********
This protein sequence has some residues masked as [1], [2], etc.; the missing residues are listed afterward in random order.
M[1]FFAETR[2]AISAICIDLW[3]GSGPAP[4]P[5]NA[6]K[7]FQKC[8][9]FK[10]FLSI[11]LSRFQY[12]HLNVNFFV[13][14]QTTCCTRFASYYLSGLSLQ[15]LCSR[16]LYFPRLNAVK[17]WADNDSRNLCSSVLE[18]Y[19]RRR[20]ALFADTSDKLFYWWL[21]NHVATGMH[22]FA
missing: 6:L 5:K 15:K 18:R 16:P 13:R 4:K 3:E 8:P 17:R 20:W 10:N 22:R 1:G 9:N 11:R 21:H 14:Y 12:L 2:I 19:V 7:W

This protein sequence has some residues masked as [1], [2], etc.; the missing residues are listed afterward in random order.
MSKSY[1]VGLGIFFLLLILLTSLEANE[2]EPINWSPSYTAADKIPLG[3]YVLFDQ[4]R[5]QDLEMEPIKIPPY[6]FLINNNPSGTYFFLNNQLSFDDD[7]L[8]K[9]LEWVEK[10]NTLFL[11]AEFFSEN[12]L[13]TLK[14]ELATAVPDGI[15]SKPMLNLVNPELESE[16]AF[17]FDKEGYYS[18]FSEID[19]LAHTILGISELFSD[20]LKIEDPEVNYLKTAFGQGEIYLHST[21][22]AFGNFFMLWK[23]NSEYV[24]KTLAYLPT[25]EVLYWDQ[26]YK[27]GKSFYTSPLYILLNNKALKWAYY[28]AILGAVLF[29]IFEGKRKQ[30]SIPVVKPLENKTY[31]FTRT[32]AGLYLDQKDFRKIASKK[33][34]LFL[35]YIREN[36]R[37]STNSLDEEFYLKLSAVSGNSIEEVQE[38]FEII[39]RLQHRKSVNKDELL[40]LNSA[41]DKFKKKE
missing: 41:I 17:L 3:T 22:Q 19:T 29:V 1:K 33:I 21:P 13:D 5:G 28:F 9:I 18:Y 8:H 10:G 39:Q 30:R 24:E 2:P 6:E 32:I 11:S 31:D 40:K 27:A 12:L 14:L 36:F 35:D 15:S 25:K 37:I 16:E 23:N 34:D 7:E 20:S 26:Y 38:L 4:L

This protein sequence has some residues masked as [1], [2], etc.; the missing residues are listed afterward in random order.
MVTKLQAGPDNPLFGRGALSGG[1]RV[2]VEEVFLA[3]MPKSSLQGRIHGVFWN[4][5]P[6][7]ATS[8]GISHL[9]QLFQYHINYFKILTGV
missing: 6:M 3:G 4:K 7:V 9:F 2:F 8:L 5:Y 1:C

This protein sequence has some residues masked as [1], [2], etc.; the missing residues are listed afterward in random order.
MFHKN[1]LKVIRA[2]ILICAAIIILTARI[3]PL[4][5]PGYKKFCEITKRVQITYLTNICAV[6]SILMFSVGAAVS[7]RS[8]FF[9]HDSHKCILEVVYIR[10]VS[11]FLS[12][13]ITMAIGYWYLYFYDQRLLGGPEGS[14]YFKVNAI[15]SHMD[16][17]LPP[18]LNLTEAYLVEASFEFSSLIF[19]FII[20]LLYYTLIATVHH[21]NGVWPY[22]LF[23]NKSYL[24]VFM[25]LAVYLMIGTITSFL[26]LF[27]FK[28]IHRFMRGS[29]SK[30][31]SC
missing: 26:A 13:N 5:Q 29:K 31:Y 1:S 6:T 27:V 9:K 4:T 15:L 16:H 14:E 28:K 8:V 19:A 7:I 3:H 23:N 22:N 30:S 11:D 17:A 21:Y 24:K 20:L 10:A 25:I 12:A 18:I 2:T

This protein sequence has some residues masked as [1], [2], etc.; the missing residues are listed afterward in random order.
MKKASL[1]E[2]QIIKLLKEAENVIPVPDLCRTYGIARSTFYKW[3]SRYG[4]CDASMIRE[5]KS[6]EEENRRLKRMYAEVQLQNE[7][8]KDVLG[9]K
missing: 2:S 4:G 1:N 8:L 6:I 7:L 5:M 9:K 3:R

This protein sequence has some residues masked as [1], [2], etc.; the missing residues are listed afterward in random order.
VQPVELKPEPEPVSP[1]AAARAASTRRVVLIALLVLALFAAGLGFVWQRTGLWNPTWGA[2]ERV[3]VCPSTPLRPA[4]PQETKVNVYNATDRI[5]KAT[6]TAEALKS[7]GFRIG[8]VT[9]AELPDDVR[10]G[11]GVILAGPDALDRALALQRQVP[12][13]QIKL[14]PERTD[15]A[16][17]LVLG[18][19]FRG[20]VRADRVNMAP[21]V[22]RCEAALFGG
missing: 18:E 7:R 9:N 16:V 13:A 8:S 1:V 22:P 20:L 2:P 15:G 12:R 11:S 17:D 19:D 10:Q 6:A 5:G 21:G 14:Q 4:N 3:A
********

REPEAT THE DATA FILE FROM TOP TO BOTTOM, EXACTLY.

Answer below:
This protein sequence has some residues masked as [1], [2], etc.; the missing residues are listed afterward in random order.
M[1]FFAETR[2]AISAICIDLW[3]GSGPAP[4]P[5]NA[6]K[7]FQKC[8][9]FK[10]FLSI[11]LSRFQY[12]HLNVNFFV[13][14]QTTCCTRFASYYLSGLSLQ[15]LCSR[16]LYFPRLNAVK[17]WADNDSRNLCSSVLE[18]Y[19]RRR[20]ALFADTSDKLFYWWL[21]NHVATGMH[22]FA
missing: 6:L 5:K 15:K 18:R 16:P 13:R 4:K 3:E 8:P 17:R 20:W 10:N 22:R 1:G 9:N 11:R 21:H 14:Y 12:L 2:I 19:V 7:W

This protein sequence has some residues masked as [1], [2], etc.; the missing residues are listed afterward in random order.
MSKSY[1]VGLGIFFLLLILLTSLEANE[2]EPINWSPSYTAADKIPLG[3]YVLFDQ[4]R[5]QDLEMEPIKIPPY[6]FLINNNPSGTYFFLNNQLSFDDD[7]L[8]K[9]LEWVEK[10]NTLFL[11]AEFFSEN[12]L[13]TLK[14]ELATAVPDGI[15]SKPMLNLVNPELESE[16]AF[17]FDKEGYYS[18]FSEID[19]LAHTILGISELFSD[20]LKIEDPEVNYLKTAFGQGEIYLHST[21][22]AFGNFFMLWK[23]NSEYV[24]KTLAYLPT[25]EVLYWDQ[26]YK[27]GKSFYTSPLYILLNNKALKWAYY[28]AILGAVLF[29]IFEGKRKQ[30]SIPVVKPLENKTY[31]FTRT[32]AGLYLDQKDFRKIASKK[33][34]LFL[35]YIREN[36]R[37]STNSLDEEFYLKLSAVSGNSIEEVQE[38]FEII[39]RLQHRKSVNKDELL[40]LNSA[41]DKFKKKE
missing: 41:I 17:L 3:T 22:Q 19:T 29:V 1:K 33:I 21:P 13:D 5:G 28:F 9:I 18:Y 8:H 10:G 39:Q 30:R 24:E 2:P 6:E 32:I 11:S 31:D 40:K 27:A 12:L 14:L 36:F 35:D 15:S 25:K 37:I 16:E 23:N 34:D 7:E 20:S 26:Y 38:L 4:L

This protein sequence has some residues masked as [1], [2], etc.; the missing residues are listed afterward in random order.
MVTKLQAGPDNPLFGRGALSGG[1]RV[2]VEEVFLA[3]MPKSSLQGRIHGVFWN[4][5]P[6][7]ATS[8]GISHL[9]QLFQYHINYFKILTGV
missing: 6:M 3:G 4:K 7:V 9:F 2:F 8:L 5:Y 1:C

This protein sequence has some residues masked as [1], [2], etc.; the missing residues are listed afterward in random order.
MFHKN[1]LKVIRA[2]ILICAAIIILTARI[3]PL[4][5]PGYKKFCEITKRVQITYLTNICAV[6]SILMFSVGAAVS[7]RS[8]FF[9]HDSHKCILEVVYIR[10]VS[11]FLS[12][13]ITMAIGYWYLYFYDQRLLGGPEGS[14]YFKVNAI[15]SHMD[16][17]LPP[18]LNLTEAYLVEASFEFSSLIF[19]FII[20]LLYYTLIATVHH[21]NGVWPY[22]LF[23]NKSYL[24]VFM[25]LAVYLMIGTITSFL[26]LF[27]FK[28]IHRFMRGS[29]SK[30][31]SC
missing: 26:A 13:N 5:Q 29:K 31:Y 1:S 6:T 27:V 9:K 4:T 15:L 16:H 14:E 28:K 8:V 19:A 7:I 3:H 23:N 22:N 30:S 11:D 17:A 21:Y 24:K 20:L 10:A 25:I 12:A 18:I 2:T

This protein sequence has some residues masked as [1], [2], etc.; the missing residues are listed afterward in random order.
MKKASL[1]E[2]QIIKLLKEAENVIPVPDLCRTYGIARSTFYKW[3]SRYG[4]CDASMIRE[5]KS[6]EEENRRLKRMYAEVQLQNE[7][8]KDVLG[9]K
missing: 2:S 4:G 1:N 8:L 6:I 7:L 5:M 9:K 3:R

This protein sequence has some residues masked as [1], [2], etc.; the missing residues are listed afterward in random order.
VQPVELKPEPEPVSP[1]AAARAASTRRVVLIALLVLALFAAGLGFVWQRTGLWNPTWGA[2]ERV[3]VCPSTPLRPA[4]PQETKVNVYNATDRI[5]KAT[6]TAEALKS[7]GFRIG[8]VT[9]AELPDDVR[10]G[11]GVILAGPDALDRALALQRQVP[12][13]QIKL[14]PERTD[15]A[16][17]LVLG[18][19]FRG[20]VRADRVNMAP[21]V[22]RCEAALFGG
missing: 18:E 7:R 9:N 16:V 13:A 8:S 1:V 22:P 20:L 2:P 15:G 12:R 11:S 17:D 19:D 10:Q 6:A 5:G 21:G 14:Q 4:N 3:A